UpsandDowns Mon 08-Jun-09 14:43:53

She says she still loves me, is still in love with me. Misses how we used to be before the baby; we were very close and had him after 12 years. But she clearly has very strong feelings for this bloke, who I'd like to kill. Not least because she's been doing most of the chasing.

It ended because his wife found out.

I have to give her time to get over him. But I'm too jealous and feel like I can't move on until she's over him. Catch 22.

It's not like I've been happily plodding along ignoring her needs; it's always been me who has raised the problems with affection and intimacy in our relationship. It seems like she's found it too hard to tackle and has gone for the easier option of getting that elsewhere. I could have done that, but I didn't. I trusted her too much.

PremenstrualChickens Mon 08-Jun-09 14:56:48

You are understandably hurt. Based on what you say, I think it's high time that your DW started doing some of the running and making this up to you. Would she be giving you 'time' to get over another woman? Would you expect her to? From the outside, it looks a little like she's getting the better deal out of this relationship. You deserve to be treated better than this. I think mrsboogie makes some good suggestions re changing email/phone number.

mrsboogie Mon 08-Jun-09 15:15:41

So messing about with this bloke was easier than sorting out the problems between you? I don't understand that at all.

Why do you have to give her time to get over him? If she is still in love with you there shouldn't be too much for her to "get over" in respect of this other man. It was just a thrill, a distraction, a trip down nostalgia lane wasn't it?

You are being very reasonable - maybe a little too accomodating - if I was in your shoes I would not be waiting for my partner to "get over" this person, I would be expecting them to be bending over backwards in their efforts to get me to stay. I would be shouting and demanding answers and threatening divorce(out of earshot of the DCs of course) Show her how you feel and how much this has affected you.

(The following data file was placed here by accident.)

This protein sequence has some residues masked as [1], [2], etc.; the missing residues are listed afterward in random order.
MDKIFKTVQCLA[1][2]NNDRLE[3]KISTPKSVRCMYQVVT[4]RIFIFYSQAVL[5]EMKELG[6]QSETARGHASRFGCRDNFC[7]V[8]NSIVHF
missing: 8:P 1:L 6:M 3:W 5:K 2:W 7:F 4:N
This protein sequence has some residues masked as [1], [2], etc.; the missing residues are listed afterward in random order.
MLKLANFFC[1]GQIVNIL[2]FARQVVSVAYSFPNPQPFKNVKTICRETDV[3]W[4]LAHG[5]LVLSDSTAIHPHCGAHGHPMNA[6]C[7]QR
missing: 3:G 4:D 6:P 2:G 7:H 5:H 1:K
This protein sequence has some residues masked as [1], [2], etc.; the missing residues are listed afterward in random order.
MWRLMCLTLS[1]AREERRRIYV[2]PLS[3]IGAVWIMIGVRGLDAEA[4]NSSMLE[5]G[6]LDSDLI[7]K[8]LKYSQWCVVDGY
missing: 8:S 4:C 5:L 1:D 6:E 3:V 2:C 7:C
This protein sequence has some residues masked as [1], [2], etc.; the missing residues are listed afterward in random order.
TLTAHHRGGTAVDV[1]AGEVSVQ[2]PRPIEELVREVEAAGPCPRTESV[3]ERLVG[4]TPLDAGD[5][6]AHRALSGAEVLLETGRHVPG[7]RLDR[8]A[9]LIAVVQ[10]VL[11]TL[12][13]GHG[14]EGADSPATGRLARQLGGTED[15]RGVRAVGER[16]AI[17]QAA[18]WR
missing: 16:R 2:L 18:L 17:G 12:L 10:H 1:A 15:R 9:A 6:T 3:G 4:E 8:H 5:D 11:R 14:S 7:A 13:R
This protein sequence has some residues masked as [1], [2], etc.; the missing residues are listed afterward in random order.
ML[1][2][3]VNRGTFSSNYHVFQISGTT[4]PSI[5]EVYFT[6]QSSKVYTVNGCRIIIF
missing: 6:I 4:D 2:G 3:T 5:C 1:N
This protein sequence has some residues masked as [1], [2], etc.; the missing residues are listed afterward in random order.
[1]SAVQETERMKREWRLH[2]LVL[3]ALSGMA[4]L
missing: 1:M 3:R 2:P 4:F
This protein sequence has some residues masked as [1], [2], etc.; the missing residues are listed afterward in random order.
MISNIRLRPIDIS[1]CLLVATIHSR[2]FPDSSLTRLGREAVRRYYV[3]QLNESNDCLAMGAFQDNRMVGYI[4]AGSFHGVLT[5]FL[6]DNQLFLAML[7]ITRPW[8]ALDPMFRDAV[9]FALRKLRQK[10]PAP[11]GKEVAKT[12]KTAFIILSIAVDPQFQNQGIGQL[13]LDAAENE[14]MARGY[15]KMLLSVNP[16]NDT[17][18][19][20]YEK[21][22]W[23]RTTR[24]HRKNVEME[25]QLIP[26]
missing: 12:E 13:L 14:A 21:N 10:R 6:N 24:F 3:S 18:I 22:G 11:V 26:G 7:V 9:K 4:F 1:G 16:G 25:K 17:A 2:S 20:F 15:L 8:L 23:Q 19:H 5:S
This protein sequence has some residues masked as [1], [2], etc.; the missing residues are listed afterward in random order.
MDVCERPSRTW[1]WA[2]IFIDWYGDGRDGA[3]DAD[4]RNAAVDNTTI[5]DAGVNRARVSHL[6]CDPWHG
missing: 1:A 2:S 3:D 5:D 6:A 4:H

UpsandDowns Mon 08-Jun-09 15:20:29

She had a secret hotmail account which I now have the password to; but she could just set up another hotmail easily. Also he has her work email and that can't change.

I want to trust her but am finding it hard to resist the urge to check her mails, phone and blackberry because I trusted her before and I was wrong. If I do that I'll surely just push her away. I can't just kick her out anyway; I can't lose DS and she'd get custody - he loves her to bits anyway so I wouldn't want to take him from her.

UpsandDowns Mon 08-Jun-09 15:23:56

I have threatened divorce if it continues. But women hold the nap hand when it comes to the kids. I know I need to be tough, but I need this to work, I want what we have but better.

Maybe I just need to be as devious as she's been when it comes to policing what she does, but it's hard to move on at the same time as doing that.

UpsandDowns Mon 08-Jun-09 15:25:44

"It was just a thrill, a distraction, a trip down nostalgia lane wasn't it?"

I think it progressed beyond that emotionally for her at least. sad She hasn't been able to deny it.

PremenstrualChickens Mon 08-Jun-09 15:41:48

I don't want to upset you, but the reality is she needs to be showing a lot more willing if she wants to save your marriage. It sounds like you're still tip toeing around her and her feelings. Er, does she even recognise the enormity of the hurt she has inflicted upon you? hmm I understand your reluctance to push it when it comes to custody of your son. I have no advice there, I'm afraid

SolidGoldBrass Mon 08-Jun-09 15:46:30

A relationship can only be saved if both partners want to save it. I think counselling is probably the best idea for you as a good counsellor can either help you sort the relationship out, or, if necessary, make the split as amicable as possible.